The factors that influence the performance of a shell and tube condenser were the geometry parameters and certain operating parameters that dictate the design of a particular condenser. For the purpose of analyzing the shell and tube condenser, key parameters were identified from exhaustive literature survey and the sample range was chosen based on standards [16]. The key parameters identified for studying the relative influence are Tube length (m), Tube thickness (mm), Tube Outer diameter (mm), Number of supports and Tube side velocity (m/s). The identified parameters with the considered levels are furnished in Table 1.
Table 1

Parameters and levels chosen to be analyzed with the optimization algorithm

S.No

Parameter/Factor

Levels of parameters

1

2

3

4

5

1

Tube length (m) (A)

8.534

9.754

10.973

12.192

13.411

2

Tube thickness (mm) (B)

0.559

0.711

0.889

1.245

1.651

3

Tube outer diameter (mm) (C)

19.05

22.225

25.4

31.75

38.1

4

No of supports (D)

5

6

7

8

9

5

Tube side velocity (m/s) (E)

1

1.2

1.4

1.6

1.8

3.3 Selection of appropriate orthogonal array

In this optimization technique, the parameters are arranged in a specific matrix with the choice of levels where the parametric variations are done called the Orthogonal Array (OA). In a manufacturing standpoint, the process parameters will be varied according to a specific orthogonal array based on the selection and the measured results from the experiments will be fed back to the optimization algorithm, which are referred to as ‘responses’. Presently, the designs and numerical analysis of the shell and tube condensers were developed based on the orthogonal array for the given constant heat load. The estimated values of pressure drop across the tubes and the heat transfer area from the HTRI design analysis form the ‘numerical responses’. Developing the shell and tube condensers based on the chosen parameters, with the chosen levels will result in a large number of designs. A permutation of the identified five numbers of parameters with five levels in each parameter will yield a total number of designs to be analyzed as 3125. Analyzing these many number of designs will be time consuming and computationally expensive. To efficiently manage the number of designs to be analyzed, optimization of the numerical design was employed for the present study. The chosen optimization technique identifies a select set of cases that needs to be analyzed numerically from a large matrix of cases that was originally identified. Since there are five variables with five different levels L25 orthoganal array was selected for this study.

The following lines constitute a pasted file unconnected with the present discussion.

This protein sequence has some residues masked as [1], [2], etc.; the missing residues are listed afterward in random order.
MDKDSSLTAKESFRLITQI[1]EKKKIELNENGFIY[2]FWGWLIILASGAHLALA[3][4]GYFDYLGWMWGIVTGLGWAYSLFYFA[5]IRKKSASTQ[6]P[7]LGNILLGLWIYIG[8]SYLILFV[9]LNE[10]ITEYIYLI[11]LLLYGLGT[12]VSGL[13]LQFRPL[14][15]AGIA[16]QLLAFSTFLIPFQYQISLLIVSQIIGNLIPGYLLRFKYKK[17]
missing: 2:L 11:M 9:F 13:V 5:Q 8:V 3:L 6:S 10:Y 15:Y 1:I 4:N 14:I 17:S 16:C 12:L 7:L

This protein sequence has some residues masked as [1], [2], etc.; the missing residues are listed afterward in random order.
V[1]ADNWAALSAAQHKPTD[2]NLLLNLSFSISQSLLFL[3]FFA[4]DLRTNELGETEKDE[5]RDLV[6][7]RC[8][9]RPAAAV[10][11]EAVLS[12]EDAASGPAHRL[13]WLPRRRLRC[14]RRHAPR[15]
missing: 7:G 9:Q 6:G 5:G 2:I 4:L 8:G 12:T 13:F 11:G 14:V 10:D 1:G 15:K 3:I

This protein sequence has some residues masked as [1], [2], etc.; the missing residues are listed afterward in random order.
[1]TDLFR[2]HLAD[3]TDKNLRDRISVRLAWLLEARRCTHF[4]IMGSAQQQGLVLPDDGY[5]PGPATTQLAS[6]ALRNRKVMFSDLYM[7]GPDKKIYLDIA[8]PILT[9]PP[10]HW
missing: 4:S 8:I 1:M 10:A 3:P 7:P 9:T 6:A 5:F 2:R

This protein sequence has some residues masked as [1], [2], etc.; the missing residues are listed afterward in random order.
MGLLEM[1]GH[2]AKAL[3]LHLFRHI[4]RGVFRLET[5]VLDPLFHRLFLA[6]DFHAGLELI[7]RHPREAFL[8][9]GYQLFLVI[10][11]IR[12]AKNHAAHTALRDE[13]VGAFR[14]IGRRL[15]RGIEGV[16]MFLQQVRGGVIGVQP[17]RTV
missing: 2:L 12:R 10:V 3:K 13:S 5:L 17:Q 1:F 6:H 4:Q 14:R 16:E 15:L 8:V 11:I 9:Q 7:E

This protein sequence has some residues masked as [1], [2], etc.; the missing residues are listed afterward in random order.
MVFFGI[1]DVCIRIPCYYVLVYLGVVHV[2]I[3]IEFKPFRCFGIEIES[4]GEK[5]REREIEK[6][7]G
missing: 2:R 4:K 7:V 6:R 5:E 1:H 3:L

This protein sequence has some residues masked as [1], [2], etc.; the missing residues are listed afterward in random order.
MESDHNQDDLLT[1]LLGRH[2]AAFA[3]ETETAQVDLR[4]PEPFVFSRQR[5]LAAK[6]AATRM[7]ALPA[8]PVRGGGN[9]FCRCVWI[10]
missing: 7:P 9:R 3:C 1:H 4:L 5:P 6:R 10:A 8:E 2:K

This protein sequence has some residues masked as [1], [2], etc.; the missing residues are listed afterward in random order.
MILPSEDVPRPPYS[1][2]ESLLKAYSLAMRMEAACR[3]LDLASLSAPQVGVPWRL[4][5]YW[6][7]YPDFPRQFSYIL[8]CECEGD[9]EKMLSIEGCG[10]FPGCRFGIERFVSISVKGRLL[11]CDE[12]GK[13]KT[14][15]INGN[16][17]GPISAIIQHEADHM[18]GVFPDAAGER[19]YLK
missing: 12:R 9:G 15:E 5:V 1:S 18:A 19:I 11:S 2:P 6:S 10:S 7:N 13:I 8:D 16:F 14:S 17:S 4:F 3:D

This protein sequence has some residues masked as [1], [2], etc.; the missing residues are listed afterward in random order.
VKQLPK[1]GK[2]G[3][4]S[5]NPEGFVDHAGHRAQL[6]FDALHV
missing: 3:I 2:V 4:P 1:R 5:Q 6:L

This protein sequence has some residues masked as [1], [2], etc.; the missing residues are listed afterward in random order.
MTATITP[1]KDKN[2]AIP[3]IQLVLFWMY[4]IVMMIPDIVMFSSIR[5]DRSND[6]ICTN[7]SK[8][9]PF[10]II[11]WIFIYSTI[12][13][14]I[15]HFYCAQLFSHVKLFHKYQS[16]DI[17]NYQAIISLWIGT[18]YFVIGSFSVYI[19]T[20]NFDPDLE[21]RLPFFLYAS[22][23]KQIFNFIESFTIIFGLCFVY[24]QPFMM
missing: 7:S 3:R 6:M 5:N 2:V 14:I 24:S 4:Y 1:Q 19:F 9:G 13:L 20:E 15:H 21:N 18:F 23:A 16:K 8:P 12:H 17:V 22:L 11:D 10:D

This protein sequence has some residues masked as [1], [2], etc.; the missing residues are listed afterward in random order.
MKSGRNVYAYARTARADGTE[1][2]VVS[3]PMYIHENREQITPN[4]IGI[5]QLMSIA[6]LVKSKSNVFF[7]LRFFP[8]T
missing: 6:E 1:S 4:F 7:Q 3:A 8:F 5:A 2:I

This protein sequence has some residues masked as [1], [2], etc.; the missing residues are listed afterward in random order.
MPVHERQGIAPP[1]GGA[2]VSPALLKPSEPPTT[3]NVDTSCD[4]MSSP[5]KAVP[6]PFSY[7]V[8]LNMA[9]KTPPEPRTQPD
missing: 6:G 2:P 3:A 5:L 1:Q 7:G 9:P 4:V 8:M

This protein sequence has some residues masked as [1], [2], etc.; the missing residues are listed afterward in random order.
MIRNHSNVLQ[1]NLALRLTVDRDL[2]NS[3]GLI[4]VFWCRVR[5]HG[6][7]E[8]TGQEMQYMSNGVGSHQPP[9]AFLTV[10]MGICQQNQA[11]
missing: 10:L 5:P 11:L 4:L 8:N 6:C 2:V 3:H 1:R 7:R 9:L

Minitab software was used for the optimization where the Taguchi algorithm, an option within the software was selected for identifying the orthogonal array from the input matrix of parameters with chosen levels. An orthogonal array (OA) of 25 cases (L25) for 5 parameters with 5 levels of variations was identified from the optimization tool. The L25 orthogonal array of the different parameters that has been selected for this study is as shown in Table 2. The two responses ‘heat transfer area’ and ‘pressure drop across the tubes’ of the shell and tube condenser were considered, these responses needs to be minimized since it involves the capital cost and the running cost of the condenser.
Table 2

L25 orthogonal array (OA) for the considered parameters and levels

Cases

A

B

C

D

E

1

8.534

0.559

19.05

5

1

2

8.534

0.711

22.225

6

1.2

3

8.534

0.889

25.4

7

1.4

4

8.534

1.245

31.75

8

1.6

5

8.534

1.651

38.1

9

1.8

6

9.754

0.559

22.225

7

1.6

7

9.754

0.711

25.4

8

1.8

8

9.754

0.889

31.75

9

1

9

9.754

1.245

38.1

5

1.2

10

9.754

1.651

19.05

6

1.4

11

10.973

0.559

25.4

9

1.2

12

10.973

0.711

31.75

5

1.4

13

10.973

0.889

38.1

6

1.6

14

10.973

1.245

19.05

7

1.8

15

10.973

1.651

22.225

8

1

16

12.192

0.559

31.75

6

1.8

17

12.192

0.711

38.1

7

1

18

12.192

0.889

19.05

8

1.2

19

12.192

1.245

22.225

9

1.4

20

12.192

1.651

25.4

5

1.6

21

13.411

0.559